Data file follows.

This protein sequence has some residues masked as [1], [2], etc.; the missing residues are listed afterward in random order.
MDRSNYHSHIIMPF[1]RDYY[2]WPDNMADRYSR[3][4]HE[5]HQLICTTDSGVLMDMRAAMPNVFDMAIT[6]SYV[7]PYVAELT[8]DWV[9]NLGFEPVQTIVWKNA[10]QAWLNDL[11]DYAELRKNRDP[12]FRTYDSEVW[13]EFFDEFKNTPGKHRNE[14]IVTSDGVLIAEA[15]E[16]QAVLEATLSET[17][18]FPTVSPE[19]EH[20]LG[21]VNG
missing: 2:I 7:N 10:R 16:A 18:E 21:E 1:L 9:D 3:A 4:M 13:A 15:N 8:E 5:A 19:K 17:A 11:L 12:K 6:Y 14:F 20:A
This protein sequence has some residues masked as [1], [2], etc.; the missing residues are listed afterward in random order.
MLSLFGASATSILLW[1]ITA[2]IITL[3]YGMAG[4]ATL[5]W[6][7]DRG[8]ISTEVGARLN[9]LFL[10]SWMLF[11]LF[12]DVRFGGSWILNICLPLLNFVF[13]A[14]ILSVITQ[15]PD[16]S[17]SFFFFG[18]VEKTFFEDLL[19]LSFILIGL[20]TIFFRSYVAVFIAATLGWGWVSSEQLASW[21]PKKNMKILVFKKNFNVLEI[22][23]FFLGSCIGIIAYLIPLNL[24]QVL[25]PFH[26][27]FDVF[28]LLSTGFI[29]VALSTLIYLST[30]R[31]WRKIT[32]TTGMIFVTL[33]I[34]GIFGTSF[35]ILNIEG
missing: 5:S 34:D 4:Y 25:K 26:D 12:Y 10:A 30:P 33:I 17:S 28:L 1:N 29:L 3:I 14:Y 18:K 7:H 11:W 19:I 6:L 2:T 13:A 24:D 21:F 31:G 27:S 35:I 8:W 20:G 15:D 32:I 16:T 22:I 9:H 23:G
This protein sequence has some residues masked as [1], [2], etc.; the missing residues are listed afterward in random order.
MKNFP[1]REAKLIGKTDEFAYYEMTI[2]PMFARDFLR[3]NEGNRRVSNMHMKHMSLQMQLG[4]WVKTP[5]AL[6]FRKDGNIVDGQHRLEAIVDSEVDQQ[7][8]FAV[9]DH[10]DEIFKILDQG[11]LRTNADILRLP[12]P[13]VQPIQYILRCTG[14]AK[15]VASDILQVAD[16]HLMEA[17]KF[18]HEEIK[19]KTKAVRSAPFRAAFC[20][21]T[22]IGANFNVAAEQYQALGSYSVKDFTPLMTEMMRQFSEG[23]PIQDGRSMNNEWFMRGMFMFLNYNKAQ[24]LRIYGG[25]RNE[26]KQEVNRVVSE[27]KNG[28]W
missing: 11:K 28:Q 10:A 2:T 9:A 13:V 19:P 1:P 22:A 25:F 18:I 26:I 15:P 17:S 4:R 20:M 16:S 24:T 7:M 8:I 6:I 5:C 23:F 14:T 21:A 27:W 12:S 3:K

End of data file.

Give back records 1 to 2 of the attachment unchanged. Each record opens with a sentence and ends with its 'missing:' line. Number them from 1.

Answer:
This protein sequence has some residues masked as [1], [2], etc.; the missing residues are listed afterward in random order.
MDRSNYHSHIIMPF[1]RDYY[2]WPDNMADRYSR[3][4]HE[5]HQLICTTDSGVLMDMRAAMPNVFDMAIT[6]SYV[7]PYVAELT[8]DWV[9]NLGFEPVQTIVWKNA[10]QAWLNDL[11]DYAELRKNRDP[12]FRTYDSEVW[13]EFFDEFKNTPGKHRNE[14]IVTSDGVLIAEA[15]E[16]QAVLEATLSET[17][18]FPTVSPE[19]EH[20]LG[21]VNG
missing: 2:I 7:N 10:R 16:A 18:E 21:E 1:L 9:D 3:A 4:M 13:A 15:N 8:E 5:A 19:K 17:A 11:L 12:K 6:Y 14:F 20:A
This protein sequence has some residues masked as [1], [2], etc.; the missing residues are listed afterward in random order.
MLSLFGASATSILLW[1]ITA[2]IITL[3]YGMAG[4]ATL[5]W[6][7]DRG[8]ISTEVGARLN[9]LFL[10]SWMLF[11]LF[12]DVRFGGSWILNICLPLLNFVF[13]A[14]ILSVITQ[15]PD[16]S[17]SFFFFG[18]VEKTFFEDLL[19]LSFILIGL[20]TIFFRSYVAVFIAATLGWGWVSSEQLASW[21]PKKNMKILVFKKNFNVLEI[22][23]FFLGSCIGIIAYLIPLNL[24]QVL[25]PFH[26][27]FDVF[28]LLSTGFI[29]VALSTLIYLST[30]R[31]WRKIT[32]TTGMIFVTL[33]I[34]GIFGTSF[35]ILNIEG
missing: 5:S 34:D 4:Y 25:K 26:D 12:Y 10:A 30:P 33:I 17:S 28:L 1:N 29:L 3:I 14:Y 18:K 7:H 11:W 19:I 6:L 2:T 13:A 24:D 21:F 31:G 27:S 35:I 8:W 20:G 15:D 32:I 16:T 22:I 9:H 23:G